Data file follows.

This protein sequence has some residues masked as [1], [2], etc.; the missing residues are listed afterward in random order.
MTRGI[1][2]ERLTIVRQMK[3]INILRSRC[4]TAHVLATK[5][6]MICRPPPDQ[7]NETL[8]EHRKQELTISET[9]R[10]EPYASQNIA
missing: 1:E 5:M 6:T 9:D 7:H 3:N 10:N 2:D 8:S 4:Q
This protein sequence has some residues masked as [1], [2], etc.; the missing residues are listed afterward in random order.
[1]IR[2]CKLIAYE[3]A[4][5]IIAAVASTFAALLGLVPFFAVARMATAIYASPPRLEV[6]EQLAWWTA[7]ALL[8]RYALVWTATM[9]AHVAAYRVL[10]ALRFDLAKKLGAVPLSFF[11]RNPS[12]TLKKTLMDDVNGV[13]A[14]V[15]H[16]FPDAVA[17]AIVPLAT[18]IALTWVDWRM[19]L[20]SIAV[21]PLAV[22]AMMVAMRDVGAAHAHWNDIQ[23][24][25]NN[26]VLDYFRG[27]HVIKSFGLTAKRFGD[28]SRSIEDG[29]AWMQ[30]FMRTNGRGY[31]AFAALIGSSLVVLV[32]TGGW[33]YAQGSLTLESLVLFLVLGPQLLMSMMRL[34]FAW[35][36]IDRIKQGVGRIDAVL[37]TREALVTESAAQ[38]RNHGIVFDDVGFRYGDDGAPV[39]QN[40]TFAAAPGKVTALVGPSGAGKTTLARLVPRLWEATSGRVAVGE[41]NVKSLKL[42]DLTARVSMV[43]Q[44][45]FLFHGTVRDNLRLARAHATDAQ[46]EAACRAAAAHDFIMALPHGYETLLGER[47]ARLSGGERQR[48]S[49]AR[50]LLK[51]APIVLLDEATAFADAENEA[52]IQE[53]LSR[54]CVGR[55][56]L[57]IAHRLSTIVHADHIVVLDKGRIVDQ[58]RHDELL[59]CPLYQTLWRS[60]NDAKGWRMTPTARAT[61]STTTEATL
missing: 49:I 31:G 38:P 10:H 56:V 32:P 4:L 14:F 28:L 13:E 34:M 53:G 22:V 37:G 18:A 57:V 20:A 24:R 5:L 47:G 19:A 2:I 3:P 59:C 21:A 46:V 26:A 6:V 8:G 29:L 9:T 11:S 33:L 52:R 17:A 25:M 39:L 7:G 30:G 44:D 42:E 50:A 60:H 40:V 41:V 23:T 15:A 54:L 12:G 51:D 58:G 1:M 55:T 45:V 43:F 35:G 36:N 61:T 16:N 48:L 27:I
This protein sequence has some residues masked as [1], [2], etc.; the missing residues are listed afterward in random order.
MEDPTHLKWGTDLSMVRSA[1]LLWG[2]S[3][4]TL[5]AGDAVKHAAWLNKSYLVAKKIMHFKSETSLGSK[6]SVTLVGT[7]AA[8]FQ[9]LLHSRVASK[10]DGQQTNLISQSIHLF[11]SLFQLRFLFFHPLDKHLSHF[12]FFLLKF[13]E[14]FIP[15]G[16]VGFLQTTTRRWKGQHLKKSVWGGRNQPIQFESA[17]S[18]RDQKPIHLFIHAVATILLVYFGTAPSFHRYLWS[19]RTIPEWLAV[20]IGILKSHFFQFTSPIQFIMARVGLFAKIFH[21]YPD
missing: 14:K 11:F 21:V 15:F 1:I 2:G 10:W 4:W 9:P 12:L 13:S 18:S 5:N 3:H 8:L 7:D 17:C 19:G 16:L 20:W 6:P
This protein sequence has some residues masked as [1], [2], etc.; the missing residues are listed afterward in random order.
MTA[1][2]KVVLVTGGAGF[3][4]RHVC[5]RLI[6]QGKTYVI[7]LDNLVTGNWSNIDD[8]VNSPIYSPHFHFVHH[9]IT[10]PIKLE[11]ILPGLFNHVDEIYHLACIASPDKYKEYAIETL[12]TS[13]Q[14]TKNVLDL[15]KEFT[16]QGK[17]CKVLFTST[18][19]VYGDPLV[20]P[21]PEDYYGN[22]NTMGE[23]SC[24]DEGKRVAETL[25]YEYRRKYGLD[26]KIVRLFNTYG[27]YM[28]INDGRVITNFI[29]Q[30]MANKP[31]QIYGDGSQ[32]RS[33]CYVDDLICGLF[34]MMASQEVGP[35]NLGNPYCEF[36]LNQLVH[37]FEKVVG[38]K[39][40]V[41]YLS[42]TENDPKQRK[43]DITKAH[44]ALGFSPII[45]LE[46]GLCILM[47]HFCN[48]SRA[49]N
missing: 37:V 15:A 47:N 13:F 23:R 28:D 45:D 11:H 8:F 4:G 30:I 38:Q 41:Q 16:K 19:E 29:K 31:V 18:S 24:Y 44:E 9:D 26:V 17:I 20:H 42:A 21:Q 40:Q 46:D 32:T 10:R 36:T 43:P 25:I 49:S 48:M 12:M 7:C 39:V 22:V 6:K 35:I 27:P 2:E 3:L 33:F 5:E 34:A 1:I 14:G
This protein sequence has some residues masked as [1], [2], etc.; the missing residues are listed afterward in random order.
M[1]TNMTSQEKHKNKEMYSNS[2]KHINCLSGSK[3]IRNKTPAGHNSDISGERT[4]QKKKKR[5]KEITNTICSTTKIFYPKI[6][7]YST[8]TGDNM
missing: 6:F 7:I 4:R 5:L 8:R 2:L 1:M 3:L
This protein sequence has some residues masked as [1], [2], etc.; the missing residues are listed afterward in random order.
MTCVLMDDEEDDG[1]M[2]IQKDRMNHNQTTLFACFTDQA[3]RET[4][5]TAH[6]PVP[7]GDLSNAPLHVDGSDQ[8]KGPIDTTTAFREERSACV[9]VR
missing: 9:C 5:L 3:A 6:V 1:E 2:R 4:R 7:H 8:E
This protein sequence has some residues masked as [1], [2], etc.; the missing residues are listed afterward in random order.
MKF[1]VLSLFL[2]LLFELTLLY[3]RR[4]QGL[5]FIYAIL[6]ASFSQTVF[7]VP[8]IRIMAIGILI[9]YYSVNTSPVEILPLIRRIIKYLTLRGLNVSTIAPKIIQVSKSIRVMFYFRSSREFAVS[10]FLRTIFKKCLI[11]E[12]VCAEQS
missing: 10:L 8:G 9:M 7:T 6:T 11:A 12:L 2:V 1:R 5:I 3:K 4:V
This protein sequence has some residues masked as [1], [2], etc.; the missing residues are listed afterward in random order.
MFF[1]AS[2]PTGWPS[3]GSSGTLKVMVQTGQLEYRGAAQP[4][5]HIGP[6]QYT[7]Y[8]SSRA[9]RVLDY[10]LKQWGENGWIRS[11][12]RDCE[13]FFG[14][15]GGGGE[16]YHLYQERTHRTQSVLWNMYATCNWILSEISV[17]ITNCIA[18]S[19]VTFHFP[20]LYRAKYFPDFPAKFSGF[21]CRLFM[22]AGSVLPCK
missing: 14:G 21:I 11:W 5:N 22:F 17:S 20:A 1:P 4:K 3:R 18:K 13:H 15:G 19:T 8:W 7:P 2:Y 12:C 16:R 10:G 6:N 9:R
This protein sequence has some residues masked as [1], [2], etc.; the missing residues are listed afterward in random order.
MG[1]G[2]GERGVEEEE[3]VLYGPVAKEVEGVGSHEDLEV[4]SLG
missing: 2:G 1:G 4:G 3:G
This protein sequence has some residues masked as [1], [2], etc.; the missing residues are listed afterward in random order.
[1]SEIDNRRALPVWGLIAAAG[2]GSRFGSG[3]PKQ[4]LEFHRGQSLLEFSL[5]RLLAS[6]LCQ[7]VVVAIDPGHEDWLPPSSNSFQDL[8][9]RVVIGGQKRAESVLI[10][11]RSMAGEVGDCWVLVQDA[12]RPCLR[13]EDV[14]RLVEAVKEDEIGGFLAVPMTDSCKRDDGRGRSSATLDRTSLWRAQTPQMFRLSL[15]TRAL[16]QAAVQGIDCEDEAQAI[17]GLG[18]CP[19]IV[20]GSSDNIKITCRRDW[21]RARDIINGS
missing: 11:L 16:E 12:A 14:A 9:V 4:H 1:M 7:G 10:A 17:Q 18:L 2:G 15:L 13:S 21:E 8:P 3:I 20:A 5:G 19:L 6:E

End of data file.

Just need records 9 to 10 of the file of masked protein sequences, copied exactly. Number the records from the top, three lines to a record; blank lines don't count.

This protein sequence has some residues masked as [1], [2], etc.; the missing residues are listed afterward in random order.
MG[1]G[2]GERGVEEEE[3]VLYGPVAKEVEGVGSHEDLEV[4]SLG
missing: 2:G 1:G 4:G 3:G
This protein sequence has some residues masked as [1], [2], etc.; the missing residues are listed afterward in random order.
[1]SEIDNRRALPVWGLIAAAG[2]GSRFGSG[3]PKQ[4]LEFHRGQSLLEFSL[5]RLLAS[6]LCQ[7]VVVAIDPGHEDWLPPSSNSFQDL[8][9]RVVIGGQKRAESVLI[10][11]RSMAGEVGDCWVLVQDA[12]RPCLR[13]EDV[14]RLVEAVKEDEIGGFLAVPMTDSCKRDDGRGRSSATLDRTSLWRAQTPQMFRLSL[15]TRAL[16]QAAVQGIDCEDEAQAI[17]GLG[18]CP[19]IV[20]GSSDNIKITCRRDW[21]RARDIINGS
missing: 11:L 16:E 12:A 14:A 9:V 4:H 1:M 7:G 10:A 17:Q 18:L 2:G 15:L 13:S 21:E 8:P 3:I 20:A 5:G 19:L 6:E